[rspec-users] We can't 100% remove our unit tests from the database, can we?

Nick Sieger nicksieger at gmail.com
Thu Feb 22 17:08:29 EST 2007

On 2/22/07, Pat Maddox <pergesu at gmail.com> wrote:
> specify "should find all users over the given age" do
>   User.should_receive(:find).with(:all, :conditions => ["age > ?", 18])
>   User.find_older_than 18
> end

I don't have a good suggestion here, but an observation is that the spec is
too fine-grained and brittle, which, as you mention below, inhibits
refactoring and TDD flow, etc.

I don't know about you, but to me that sucks.  There is no TDD rhythm
> there.  We write a failing spec, but it's a fairly complex spec.  On
> top of that we've basically implemented the method from within the
> spec.  That's not TDD.
> We also can't refactor.  Let's say that at some point we decided to
> change the method to
> def User.find_older_than(age)
>   find(:all).select {|u| u.age > age }
> end
> Our spec would break, even though the semantics of
> User.find_older_than hasn't changed.

I have experienced similar troubles as you have in the past, and the usage
of mock-based testing in these scenarios still hasn't fully clicked for me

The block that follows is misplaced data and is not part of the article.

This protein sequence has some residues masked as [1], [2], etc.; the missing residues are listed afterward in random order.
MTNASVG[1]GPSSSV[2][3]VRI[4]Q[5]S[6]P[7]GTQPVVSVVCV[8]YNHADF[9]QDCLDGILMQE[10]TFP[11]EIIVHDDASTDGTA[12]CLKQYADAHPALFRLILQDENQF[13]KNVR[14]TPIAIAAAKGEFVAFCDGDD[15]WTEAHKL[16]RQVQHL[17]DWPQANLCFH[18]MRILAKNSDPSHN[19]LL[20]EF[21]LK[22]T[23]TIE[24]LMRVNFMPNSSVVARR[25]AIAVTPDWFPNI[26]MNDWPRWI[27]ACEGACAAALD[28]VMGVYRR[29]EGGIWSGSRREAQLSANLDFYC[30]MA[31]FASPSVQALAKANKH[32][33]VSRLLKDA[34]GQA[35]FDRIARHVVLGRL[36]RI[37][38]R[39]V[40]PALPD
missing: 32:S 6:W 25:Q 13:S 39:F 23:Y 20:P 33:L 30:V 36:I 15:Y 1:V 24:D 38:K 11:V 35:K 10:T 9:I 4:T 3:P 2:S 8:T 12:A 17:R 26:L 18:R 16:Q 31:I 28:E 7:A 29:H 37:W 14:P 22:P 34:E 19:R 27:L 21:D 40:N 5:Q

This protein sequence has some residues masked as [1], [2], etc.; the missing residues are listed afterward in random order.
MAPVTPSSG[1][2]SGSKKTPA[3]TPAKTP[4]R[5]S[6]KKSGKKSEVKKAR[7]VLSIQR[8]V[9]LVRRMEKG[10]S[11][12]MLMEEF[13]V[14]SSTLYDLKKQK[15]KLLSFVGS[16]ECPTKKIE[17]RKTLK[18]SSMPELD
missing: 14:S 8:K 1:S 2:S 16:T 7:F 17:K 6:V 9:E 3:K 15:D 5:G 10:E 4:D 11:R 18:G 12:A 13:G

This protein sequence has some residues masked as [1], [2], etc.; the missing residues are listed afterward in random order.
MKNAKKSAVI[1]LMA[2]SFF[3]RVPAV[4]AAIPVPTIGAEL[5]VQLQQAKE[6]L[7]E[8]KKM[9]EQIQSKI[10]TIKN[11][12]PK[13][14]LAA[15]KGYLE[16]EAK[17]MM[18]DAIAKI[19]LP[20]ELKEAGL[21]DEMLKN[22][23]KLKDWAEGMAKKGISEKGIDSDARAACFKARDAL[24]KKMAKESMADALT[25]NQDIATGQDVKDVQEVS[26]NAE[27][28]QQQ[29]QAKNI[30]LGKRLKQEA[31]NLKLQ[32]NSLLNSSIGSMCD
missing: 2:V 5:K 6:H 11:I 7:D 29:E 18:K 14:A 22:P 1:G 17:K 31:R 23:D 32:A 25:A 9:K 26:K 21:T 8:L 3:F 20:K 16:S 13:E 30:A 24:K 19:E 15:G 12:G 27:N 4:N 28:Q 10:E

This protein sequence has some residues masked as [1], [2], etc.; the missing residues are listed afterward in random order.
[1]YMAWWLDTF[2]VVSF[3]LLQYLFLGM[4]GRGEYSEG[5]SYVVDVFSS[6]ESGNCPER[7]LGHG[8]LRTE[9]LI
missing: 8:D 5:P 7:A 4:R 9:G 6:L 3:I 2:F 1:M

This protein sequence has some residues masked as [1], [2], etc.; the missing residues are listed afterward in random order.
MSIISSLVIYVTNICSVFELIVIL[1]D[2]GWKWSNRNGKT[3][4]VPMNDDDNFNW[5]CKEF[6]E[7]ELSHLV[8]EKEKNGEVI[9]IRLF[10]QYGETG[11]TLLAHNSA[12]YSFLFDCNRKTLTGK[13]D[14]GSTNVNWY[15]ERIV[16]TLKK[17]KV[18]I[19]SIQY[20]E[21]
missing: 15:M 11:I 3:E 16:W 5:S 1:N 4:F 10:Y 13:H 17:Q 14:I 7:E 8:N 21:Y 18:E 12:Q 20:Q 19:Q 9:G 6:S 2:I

either.  I know something's not right, but I can't put my finger on what it
is.  I suspect it's that the APIs you're working with are too data-intensive
and not message-intensive (i.e., "tell don't ask"), which is where mock
testing really shines.  I'll defer to this post from Steve Freeman (there
are probably other entries too that are similar), and the quote that
apparently originates from Joe Walnes, "Don't mock types you don't own".


I'm beginning to think that most of the time, you don't want to use a
> test DB at all.  When you're testing an AR model, just use an
> in-memory record and stub any associations you need.  But when you do
> do something that interacts with the database - like doing a custom
> find - you need to use the database to make sure that you're getting
> the right results.  Whether you use fixtures or create some records in
> the setup method, you have to actually hit the db.

I don't have a better answer, so maybe your instinct is right here -- don't
fight with brittle mocks, if the database works for you and doesn't slow you
down too much.

I would think Dave, David and Aslak would have good input on this topic, and
hope they have a moment to share their experiences.

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